The only thing she had to look forward to today was the first-of-the month party in the nursing lounge where they celebrated for anyone who had a birthday. November was her month, and on Saturday she'd turn twenty-six. Being raised in the foster-care system, special days like birthdays sometimes got overlooked. Today at work it was a given, her name was on the cake. For some dumb reason it made her happy.

Janetta read the incident report thoroughly and nodded her head in approval. "I'll pass this information on to Dane and counsel Rita."

"Thank you. Dr. Hendricks is the last person I want to see again today."

"He's actually a very nice man. He's been through a lot the last few years."

"Oh." That had never occurred to her. Hadn't she cornered the market on challenges?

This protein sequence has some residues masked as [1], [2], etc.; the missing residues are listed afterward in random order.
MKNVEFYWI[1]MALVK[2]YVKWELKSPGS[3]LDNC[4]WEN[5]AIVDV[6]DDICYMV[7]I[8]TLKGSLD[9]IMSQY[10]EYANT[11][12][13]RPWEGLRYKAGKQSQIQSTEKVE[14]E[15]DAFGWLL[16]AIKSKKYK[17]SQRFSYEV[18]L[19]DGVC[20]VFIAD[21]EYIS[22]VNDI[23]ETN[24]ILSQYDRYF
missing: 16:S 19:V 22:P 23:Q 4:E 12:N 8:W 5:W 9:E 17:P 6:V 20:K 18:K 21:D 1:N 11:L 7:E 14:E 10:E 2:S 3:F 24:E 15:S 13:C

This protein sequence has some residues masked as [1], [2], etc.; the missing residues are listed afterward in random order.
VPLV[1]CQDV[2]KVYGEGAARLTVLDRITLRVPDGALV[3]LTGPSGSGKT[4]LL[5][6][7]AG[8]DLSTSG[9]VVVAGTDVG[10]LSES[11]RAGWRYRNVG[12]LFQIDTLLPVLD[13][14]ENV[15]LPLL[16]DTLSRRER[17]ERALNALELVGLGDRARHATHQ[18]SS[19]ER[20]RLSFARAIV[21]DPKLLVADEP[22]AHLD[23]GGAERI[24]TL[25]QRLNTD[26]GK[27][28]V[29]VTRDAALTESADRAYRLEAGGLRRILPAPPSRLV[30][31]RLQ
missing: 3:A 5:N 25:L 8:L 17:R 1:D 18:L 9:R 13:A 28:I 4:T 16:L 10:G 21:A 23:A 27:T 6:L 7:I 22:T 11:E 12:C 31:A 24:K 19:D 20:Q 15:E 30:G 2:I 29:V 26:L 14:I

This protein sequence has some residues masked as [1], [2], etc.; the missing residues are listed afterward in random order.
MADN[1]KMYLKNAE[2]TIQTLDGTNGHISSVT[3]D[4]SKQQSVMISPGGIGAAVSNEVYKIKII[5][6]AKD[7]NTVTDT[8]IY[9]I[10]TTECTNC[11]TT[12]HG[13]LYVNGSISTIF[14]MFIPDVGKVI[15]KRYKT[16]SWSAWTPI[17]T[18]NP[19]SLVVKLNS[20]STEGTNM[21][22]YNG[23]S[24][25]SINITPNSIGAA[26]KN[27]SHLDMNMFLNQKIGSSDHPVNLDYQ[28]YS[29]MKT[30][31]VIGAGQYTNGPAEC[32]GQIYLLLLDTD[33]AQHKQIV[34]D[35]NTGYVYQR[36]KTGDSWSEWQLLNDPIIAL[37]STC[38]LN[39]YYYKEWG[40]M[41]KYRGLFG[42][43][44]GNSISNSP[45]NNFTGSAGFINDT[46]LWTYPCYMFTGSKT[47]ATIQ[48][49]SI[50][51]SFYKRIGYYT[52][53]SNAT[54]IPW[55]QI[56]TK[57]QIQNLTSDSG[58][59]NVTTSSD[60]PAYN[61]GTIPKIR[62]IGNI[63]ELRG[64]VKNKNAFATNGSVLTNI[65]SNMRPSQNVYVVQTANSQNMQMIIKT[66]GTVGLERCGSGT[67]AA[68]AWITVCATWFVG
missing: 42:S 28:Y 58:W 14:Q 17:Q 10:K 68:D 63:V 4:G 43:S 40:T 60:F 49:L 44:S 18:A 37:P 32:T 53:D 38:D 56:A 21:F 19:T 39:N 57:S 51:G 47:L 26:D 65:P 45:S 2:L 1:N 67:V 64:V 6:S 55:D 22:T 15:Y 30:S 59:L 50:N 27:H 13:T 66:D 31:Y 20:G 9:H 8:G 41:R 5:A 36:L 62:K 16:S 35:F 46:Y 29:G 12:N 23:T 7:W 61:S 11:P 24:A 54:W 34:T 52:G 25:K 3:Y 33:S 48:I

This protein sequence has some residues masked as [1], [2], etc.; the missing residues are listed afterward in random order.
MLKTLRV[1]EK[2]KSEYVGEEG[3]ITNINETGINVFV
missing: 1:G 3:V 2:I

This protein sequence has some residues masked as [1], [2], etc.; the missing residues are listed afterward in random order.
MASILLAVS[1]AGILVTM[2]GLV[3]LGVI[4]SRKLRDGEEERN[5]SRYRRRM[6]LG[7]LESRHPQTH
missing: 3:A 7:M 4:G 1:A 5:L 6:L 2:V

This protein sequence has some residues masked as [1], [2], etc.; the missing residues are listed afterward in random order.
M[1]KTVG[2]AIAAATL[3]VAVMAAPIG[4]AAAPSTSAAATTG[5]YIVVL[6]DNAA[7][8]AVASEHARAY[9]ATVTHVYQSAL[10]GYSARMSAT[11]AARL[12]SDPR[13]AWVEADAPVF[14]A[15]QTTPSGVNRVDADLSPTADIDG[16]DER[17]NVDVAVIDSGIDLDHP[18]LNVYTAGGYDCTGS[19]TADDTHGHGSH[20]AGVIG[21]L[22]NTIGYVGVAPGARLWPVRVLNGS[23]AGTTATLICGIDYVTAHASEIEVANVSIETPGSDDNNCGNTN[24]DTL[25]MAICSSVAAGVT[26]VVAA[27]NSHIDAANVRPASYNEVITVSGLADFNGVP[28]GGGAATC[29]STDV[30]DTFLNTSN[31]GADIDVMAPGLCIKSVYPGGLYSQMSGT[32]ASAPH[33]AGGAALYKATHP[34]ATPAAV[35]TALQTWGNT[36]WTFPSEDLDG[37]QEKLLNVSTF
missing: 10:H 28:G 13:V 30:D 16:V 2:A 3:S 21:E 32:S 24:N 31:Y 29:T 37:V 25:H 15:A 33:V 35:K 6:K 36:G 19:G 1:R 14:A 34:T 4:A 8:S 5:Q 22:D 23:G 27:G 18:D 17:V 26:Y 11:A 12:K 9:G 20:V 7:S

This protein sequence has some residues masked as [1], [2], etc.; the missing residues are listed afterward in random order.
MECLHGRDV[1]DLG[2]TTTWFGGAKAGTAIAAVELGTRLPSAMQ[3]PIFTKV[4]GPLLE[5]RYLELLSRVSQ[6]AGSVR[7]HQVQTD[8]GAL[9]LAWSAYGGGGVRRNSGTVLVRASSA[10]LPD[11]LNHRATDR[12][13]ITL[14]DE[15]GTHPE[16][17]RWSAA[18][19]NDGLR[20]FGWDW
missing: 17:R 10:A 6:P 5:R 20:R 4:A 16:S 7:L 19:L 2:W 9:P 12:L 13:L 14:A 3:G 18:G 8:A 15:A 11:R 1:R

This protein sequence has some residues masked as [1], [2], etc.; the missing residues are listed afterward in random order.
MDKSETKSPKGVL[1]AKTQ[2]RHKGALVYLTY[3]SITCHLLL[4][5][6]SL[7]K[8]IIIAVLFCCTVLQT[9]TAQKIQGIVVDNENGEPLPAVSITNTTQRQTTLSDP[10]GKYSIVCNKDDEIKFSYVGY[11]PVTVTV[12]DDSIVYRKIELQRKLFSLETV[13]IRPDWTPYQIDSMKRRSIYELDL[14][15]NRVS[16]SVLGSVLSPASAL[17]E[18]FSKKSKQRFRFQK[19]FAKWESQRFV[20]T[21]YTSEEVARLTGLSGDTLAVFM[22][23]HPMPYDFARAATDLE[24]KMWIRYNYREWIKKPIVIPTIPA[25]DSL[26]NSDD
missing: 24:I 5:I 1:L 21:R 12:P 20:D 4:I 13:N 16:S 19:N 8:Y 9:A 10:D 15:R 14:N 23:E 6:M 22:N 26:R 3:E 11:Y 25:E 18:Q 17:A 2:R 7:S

"How are things going with your foster-kid?"

"Brenden is doing great. Thanks for asking. How about you? Have you signed on to replace that empty nest you're sitting on?"

"Actually, I've attended all of the training classes. They assessed my home, made sure I had appropriate space and childcare arrangements, and issued me a license. So I'm good."

"Great. I'll see you in the childcare center soon, then."

"Right. Hey, wasn't it you who transferred here because of our family care center?" Janetta asked, while she nonchalantly signed the paperwork.

Rikki nodded. "Yes. That and the fact Mercy pays better, so I could afford my two-bedroom apartment and still have two dimes to rub together at the end of the month. And the childcare center has been a godsend with Brenden."

"We've always been progressive here, so we finally had to listen to our working mothers."

"Absolutely."

"I only wish they'd had it when I was raising my kids."

"Yeah, but someone had to be the trailblazers." Janetta laughed. Her smile brightened her eyes. "And I'll finally get to take advantage of it when I start foster-parenting."

"See? There is justice in the world."